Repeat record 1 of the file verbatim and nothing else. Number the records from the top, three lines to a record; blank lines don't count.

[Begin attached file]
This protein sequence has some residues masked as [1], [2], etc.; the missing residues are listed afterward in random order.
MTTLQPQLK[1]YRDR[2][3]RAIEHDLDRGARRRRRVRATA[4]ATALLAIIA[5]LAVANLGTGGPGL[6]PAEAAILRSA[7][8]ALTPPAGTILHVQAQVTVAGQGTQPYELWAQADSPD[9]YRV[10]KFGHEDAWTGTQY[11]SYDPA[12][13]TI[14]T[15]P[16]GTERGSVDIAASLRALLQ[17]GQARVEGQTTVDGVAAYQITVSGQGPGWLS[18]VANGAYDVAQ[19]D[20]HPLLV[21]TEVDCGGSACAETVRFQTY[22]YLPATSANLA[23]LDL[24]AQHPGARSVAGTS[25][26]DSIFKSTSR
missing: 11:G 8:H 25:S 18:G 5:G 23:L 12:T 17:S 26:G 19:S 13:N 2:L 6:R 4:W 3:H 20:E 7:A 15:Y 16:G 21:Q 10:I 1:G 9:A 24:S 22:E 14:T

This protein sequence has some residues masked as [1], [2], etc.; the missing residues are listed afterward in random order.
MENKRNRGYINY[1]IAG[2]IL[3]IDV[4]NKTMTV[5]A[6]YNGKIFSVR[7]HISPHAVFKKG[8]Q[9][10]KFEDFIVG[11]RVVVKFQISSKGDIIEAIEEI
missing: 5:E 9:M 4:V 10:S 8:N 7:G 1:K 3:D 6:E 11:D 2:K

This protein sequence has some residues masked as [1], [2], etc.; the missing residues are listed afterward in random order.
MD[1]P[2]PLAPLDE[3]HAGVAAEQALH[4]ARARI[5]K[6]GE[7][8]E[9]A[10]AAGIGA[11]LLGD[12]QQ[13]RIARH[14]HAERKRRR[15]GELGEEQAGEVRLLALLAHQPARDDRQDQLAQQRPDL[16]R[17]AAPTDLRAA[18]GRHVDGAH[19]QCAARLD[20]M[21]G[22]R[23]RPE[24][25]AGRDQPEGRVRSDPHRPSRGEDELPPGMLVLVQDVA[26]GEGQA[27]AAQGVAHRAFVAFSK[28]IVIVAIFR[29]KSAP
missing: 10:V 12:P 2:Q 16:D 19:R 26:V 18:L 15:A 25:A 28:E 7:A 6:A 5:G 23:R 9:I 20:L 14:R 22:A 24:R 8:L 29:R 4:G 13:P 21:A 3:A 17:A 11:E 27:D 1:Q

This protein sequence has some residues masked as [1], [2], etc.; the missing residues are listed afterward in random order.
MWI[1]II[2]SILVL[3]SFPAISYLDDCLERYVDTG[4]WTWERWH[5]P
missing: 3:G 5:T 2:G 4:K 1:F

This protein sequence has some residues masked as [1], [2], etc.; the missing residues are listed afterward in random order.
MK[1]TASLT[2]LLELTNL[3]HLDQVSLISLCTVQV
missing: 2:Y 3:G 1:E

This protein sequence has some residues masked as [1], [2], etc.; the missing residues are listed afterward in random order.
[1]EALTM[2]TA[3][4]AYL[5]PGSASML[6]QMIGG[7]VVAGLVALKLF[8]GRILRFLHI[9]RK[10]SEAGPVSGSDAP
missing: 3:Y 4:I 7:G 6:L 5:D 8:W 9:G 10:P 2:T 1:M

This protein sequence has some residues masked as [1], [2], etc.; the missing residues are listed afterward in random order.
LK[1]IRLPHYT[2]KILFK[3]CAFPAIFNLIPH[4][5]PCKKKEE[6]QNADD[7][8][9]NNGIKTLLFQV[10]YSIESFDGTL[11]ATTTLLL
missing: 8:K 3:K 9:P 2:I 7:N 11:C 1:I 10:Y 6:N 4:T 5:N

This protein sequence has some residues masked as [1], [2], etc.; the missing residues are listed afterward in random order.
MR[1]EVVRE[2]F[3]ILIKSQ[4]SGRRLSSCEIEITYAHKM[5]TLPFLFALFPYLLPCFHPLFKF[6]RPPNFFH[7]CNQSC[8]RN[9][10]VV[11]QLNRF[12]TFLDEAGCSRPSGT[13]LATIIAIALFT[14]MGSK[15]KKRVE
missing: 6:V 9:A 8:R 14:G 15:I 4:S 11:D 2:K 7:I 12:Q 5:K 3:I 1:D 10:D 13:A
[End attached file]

This protein sequence has some residues masked as [1], [2], etc.; the missing residues are listed afterward in random order.
MTTLQPQLK[1]YRDR[2][3]RAIEHDLDRGARRRRRVRATA[4]ATALLAIIA[5]LAVANLGTGGPGL[6]PAEAAILRSA[7][8]ALTPPAGTILHVQAQVTVAGQGTQPYELWAQADSPD[9]YRV[10]KFGHEDAWTGTQY[11]SYDPA[12][13]TI[14]T[15]P[16]GTERGSVDIAASLRALLQ[17]GQARVEGQTTVDGVAAYQITVSGQGPGWLS[18]VANGAYDVAQ[19]D[20]HPLLV[21]TEVDCGGSACAETVRFQTY[22]YLPATSANLA[23]LDL[24]AQHPGARSVAGTS[25][26]DSIFKSTSR
missing: 11:G 8:H 25:S 18:G 5:G 23:L 12:T 17:S 26:G 19:S 13:N 2:L 6:R 4:W 3:H 20:E 7:A 15:Y 16:G 21:Q 10:I 1:G 9:A 24:S 22:E 14:T